The third of Jules Verne’s 54-part literary series, titled Les voyages extraordinaires, was first published in 1864 and was first translated to English in 1871; its enduring legacy is one that needs no further elaboration. The story talks of a university professor, Otto, who finds himself at the crossroads of history when he comes across a lava stone bearing a note from a 16th-century Icelandic explorer, Arne Saknussemm, and is convinced of his account of a world located below the Earth’s crust. He is joined by his nephew Axel, and an illiterate duck farmer named Hans as they venture into the depths of the Earth where no man has gone before – a world filled with geological wonders and creatures long thought to be extinct. For this post’s purposes, we will see the story as told by a 1959 Hollywood adaptation of this story.

Directed by Henry Levin and featuring James Mason, Pat Boone, Arlene Dahl and Thayer David, the film subjected itself to heavy character localization (Yeah, I’m shocked as you are that what 4Kids did had a precedent LOL): Otto is now Oliver, Axel is now Alex, and two new characters, Clara, the widow of Oliver’s deceased colleague, as well as a count of the Saknussem lineage (who I’ll call Steve). It was a commercial success and was nominated for three Academy Awards, mostly in the realm of sound and visuals. As far as its faithfulness to Verne’s source material, I can’t say that the film didn’t take some liberties considering its inclusion of a female character, a villain, and a certain underwater Greek city as a plot device – none of which were present in the source literature.

The Showdown

There isn’t much to compare the films against, other than its story. After all, both are adventure tales featuring a motley expedition crew traveling to an unseen world beyond their wildest imaginations, so I will mainly be focusing on inspecting those elements, and not so much its dramatic or musical value.

Category #1: Exploration Crew

Oliver Lindenbrook, Alex McEwen, and Clara Gothenborg in the caves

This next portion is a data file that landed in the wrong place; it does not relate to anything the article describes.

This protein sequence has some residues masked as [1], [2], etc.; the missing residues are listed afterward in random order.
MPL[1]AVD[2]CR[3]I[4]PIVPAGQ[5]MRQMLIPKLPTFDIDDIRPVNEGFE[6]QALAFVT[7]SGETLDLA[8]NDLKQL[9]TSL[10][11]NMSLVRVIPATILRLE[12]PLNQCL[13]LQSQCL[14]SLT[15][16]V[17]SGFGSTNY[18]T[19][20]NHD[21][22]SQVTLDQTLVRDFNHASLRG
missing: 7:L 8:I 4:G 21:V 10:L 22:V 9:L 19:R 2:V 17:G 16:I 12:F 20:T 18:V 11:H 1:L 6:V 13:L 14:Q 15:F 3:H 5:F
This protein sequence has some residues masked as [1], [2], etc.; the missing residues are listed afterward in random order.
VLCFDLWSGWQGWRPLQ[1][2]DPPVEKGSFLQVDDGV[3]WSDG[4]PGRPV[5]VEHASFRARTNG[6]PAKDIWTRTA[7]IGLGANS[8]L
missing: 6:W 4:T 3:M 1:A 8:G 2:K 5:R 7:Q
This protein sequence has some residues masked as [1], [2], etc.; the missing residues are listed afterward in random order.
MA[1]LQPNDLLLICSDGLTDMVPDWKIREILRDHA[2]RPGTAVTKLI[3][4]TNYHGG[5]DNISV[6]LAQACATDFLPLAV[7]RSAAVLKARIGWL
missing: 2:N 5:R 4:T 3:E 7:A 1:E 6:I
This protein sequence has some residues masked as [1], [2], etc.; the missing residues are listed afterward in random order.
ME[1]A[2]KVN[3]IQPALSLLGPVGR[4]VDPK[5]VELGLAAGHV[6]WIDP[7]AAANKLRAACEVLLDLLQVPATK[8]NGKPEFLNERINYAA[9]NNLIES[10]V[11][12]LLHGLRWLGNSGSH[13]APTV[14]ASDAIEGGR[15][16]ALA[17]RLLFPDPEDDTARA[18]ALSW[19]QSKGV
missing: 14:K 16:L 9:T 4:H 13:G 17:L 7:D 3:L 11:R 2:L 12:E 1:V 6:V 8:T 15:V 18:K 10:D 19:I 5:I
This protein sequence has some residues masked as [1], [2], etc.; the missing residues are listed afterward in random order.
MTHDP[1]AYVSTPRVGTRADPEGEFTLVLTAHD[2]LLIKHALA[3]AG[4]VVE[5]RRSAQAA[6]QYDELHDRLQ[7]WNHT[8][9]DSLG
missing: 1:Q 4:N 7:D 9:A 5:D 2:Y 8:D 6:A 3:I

Journey To The Center Of The Earth‘s main characters Oliver, Alex, Clara, Hans and Steve are what give the film life, and are exactly what I’d expect out of the story’s premise. They embody a strong-willedness in certain factors: Oliver’s desire to discover what Arne saw, and document it is on par with that of Clara’s ambition to honour her deceased husband (and Oliver’s rival) or Steve’s hardcore survival instincts. Their mental and physical fortitude is something worthy to be applauded – most notably, Clara who is shown capable of standing up to herself against Oliver’s rampant misogyny, eventually winning his heart, or Alex’s immense willingness to never give up amidst the struggles of his voyage. I enjoyed likewise the combination of their personalities to their dynamic, something which was sorely lacking in the novels, as was in Alex’s case.

There the narrative was mostly treated to a back-and-forth between Oliver and Alex where the former explains what they’re seeing and the latter just being the “yes man” of the group. It was hard to sympathize with them or visualize what they were like. But I loved how the movie updated this: giving Oliver a vestige of an analytical hothead being a father figure to the meek and suave Alex (which played into the novel’s depiction of them as uncle/nephew), with Clara and Hans being the headstrong heroine and team mom and the mild-mannered, but helpful big brother respectively. Save for Steve, who I hated not just for his ruthlessness (the way he killed team pet Gertrude to satisfy his hunger was unforgivable) but also for his uselessness to the plot, being as stock a villain only to die just before the big discovery, the characters were pretty solid.